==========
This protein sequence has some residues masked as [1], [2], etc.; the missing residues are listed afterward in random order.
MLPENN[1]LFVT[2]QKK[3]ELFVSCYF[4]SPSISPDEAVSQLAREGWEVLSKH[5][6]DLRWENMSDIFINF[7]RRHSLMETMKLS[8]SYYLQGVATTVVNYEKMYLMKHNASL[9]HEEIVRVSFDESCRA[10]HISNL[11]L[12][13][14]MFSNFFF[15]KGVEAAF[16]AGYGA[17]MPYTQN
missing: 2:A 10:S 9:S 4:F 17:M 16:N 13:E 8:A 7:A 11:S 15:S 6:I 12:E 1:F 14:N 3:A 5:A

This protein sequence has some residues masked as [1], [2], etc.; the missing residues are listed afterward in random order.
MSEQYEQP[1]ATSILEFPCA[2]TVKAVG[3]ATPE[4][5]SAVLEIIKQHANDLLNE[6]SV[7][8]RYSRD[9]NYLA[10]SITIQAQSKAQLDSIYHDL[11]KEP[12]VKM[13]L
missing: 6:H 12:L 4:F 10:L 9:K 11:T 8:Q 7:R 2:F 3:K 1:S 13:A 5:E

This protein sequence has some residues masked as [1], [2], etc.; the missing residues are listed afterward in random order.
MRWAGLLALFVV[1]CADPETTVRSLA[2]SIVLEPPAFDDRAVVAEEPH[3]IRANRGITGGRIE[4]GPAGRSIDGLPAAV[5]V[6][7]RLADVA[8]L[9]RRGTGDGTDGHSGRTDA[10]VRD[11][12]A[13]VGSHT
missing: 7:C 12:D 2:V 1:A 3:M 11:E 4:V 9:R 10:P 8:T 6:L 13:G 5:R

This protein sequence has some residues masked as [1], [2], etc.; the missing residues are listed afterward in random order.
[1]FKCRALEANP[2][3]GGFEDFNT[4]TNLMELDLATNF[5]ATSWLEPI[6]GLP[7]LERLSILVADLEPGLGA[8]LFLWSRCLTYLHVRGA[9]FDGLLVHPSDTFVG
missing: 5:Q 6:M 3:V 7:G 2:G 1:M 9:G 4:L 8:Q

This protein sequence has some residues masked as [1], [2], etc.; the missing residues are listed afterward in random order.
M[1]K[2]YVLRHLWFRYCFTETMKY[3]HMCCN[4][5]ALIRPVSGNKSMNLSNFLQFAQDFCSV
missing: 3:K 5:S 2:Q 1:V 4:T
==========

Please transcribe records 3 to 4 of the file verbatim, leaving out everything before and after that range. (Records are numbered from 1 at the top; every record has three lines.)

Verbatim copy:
This protein sequence has some residues masked as [1], [2], etc.; the missing residues are listed afterward in random order.
MRWAGLLALFVV[1]CADPETTVRSLA[2]SIVLEPPAFDDRAVVAEEPH[3]IRANRGITGGRIE[4]GPAGRSIDGLPAAV[5]V[6][7]RLADVA[8]L[9]RRGTGDGTDGHSGRTDA[10]VRD[11][12]A[13]VGSHT
missing: 7:C 12:D 2:V 1:A 3:M 11:E 4:V 9:R 10:P 8:T 6:L 13:G 5:R

This protein sequence has some residues masked as [1], [2], etc.; the missing residues are listed afterward in random order.
[1]FKCRALEANP[2][3]GGFEDFNT[4]TNLMELDLATNF[5]ATSWLEPI[6]GLP[7]LERLSILVADLEPGLGA[8]LFLWSRCLTYLHVRGA[9]FDGLLVHPSDTFVG
missing: 5:Q 6:M 3:V 7:G 2:G 1:M 9:G 4:L 8:Q